Anyone can post anything they want here, anytime, within basic rules (no vulgarity, no grammatical mistakes, no typos, no redundancies, no questionable propositions). I do think eventually the blog will figure out a way to have multiple threads going, so that, for example, if we get rolling on Maureen's column, we can simultaneously talk about the possibility of an avian flu pandemic, or whatever. As for "more of JA," that depends on the bosses at the Post. If they want me to blog, I will. But I think they view it as something that is distracting me from my job, which is to perform journalism.

Posted by: Achenbach | October 10, 2005 2:05 PM | Report abuse

bc, the Left Behind novels are also more corny (cornier?) than The Stand.

Posted by: Sara | October 10, 2005 2:06 PM | Report abuse

Can someone please post the Dowd column from yesterday. Thank you.

Posted by: Achenbach | October 10, 2005 2:06 PM | Report abuse

That sounds like a good job for "margarine" -- unless he/she is already spread too thinly.

Posted by: Tom fan | October 10, 2005 2:10 PM | Report abuse

Wait wait wait wait. Boss, was that really you at 2:06:30 PM?

Posted by: CowTown | October 10, 2005 2:11 PM | Report abuse

I know, Sara.

But nobody ever went broke underestimating the American public, to borrow some Mencken.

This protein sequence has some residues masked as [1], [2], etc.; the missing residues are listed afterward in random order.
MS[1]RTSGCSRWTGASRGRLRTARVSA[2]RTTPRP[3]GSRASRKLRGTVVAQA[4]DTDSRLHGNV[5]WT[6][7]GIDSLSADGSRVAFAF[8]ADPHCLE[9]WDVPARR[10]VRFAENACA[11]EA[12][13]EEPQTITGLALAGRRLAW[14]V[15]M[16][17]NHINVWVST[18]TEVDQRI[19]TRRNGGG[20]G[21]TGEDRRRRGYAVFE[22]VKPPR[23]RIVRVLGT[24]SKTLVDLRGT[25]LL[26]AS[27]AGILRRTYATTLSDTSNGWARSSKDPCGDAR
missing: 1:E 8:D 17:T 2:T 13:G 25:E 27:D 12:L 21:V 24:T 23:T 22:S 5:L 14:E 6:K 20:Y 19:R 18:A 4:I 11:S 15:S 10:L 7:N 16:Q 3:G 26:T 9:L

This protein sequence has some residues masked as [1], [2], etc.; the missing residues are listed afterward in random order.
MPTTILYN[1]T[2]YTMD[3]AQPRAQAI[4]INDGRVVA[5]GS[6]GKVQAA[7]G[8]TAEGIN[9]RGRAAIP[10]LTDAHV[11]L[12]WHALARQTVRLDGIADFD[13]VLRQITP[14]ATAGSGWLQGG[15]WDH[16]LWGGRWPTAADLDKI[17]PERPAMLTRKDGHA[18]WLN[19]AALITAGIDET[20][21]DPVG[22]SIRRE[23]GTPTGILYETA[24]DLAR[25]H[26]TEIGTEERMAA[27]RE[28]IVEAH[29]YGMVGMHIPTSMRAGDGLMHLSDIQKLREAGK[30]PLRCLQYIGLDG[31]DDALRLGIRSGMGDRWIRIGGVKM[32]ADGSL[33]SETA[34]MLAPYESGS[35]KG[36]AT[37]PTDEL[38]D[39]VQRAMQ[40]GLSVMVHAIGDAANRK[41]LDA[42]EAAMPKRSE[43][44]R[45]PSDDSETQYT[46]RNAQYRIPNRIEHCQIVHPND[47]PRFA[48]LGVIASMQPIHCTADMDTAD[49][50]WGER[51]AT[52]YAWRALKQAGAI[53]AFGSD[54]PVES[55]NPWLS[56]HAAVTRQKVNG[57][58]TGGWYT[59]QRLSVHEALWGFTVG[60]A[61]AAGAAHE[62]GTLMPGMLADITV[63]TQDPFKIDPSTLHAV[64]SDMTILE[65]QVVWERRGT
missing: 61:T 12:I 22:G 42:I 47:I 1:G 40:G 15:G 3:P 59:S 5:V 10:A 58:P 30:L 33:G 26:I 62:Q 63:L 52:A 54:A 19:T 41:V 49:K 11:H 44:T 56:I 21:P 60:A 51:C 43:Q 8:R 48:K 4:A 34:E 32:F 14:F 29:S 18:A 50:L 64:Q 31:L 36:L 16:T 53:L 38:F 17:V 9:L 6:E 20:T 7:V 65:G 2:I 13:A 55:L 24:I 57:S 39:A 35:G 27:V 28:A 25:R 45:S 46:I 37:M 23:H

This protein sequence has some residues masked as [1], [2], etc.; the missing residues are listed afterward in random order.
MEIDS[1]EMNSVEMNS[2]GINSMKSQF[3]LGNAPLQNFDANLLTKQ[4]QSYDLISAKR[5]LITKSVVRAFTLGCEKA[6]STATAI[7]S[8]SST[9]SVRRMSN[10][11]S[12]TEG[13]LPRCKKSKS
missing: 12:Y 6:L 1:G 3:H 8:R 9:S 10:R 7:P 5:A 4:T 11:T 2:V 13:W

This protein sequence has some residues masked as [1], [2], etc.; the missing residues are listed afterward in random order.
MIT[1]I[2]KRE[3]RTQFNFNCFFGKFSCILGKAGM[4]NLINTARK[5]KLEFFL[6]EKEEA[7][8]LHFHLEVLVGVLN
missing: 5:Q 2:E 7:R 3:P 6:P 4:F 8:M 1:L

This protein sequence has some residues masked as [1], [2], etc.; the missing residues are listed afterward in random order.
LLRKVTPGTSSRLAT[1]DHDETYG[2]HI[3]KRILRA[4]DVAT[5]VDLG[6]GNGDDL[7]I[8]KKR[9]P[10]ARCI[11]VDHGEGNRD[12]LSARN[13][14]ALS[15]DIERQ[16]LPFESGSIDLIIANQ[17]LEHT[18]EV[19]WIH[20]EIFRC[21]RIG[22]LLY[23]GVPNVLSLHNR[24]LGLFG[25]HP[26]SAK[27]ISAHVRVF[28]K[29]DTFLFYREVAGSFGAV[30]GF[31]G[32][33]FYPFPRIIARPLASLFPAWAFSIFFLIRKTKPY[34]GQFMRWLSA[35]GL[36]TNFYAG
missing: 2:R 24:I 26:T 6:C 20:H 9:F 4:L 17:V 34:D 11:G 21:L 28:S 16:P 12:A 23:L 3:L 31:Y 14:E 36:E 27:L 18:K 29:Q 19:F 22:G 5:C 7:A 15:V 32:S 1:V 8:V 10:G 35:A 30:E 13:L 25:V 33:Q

bc

Posted by: bc | October 10, 2005 2:13 PM | Report abuse

No threads! It's much more fun, and more interesting, to bounce back and forth among subjects here. I'm afraid I'd miss something if threads broke off like tangents. I, for one, really like the "verticalness" of the kaboodle.

Posted by: TBG | October 10, 2005 2:17 PM | Report abuse

Tom fan, Promise that was a joke?

Way to butter up some new people.

Bah. These jokes are too corny even for me.

bc

Posted by: bc | October 10, 2005 2:25 PM | Report abuse

bc:
"new people"? Please tell me *that* was a joke.

","

Bah.

Posted by: Tom fan | October 10, 2005 2:27 PM | Report abuse

Joel, are you doing this for the fun of it and not as an assignment? That makes it even more wonderful.

Posted by: slyness | October 10, 2005 2:28 PM | Report abuse

Occasionaly Joel mentions having to "get back to work." I wonder what he does on a regular basis that constitutes work?

Posted by: LB | October 10, 2005 2:29 PM | Report abuse

Hopefully, this will work.

http://nastyletterstocrookedpoliticians.blogspot.com/2005/10/trouble-with-harry-by-maureen-dowd.html

Took me all of about 5 minutes to find it.

bc

Posted by: bc | October 10, 2005 2:30 PM | Report abuse

Tom fan, you know me too well.

bc

Posted by: bc | October 10, 2005 2:32 PM | Report abuse

Souter punchline in the Dowd column did make me laugh.

bc

Posted by: bc | October 10, 2005 2:33 PM | Report abuse

bc, the bad thing about the Left Behind series for me is that I started reading it on my friend's recommendation (never again will I listen to him) and now I have to finish it because I have to know how the writers will play out the entire thing. I've been on book six for about 2 years now. I just keep looking at it and thinking, "No, it's too much silliness right now." Eventually I'll finish them all and know how the writers end it all, though. I mean, I know how it ends, but I want to see it played out.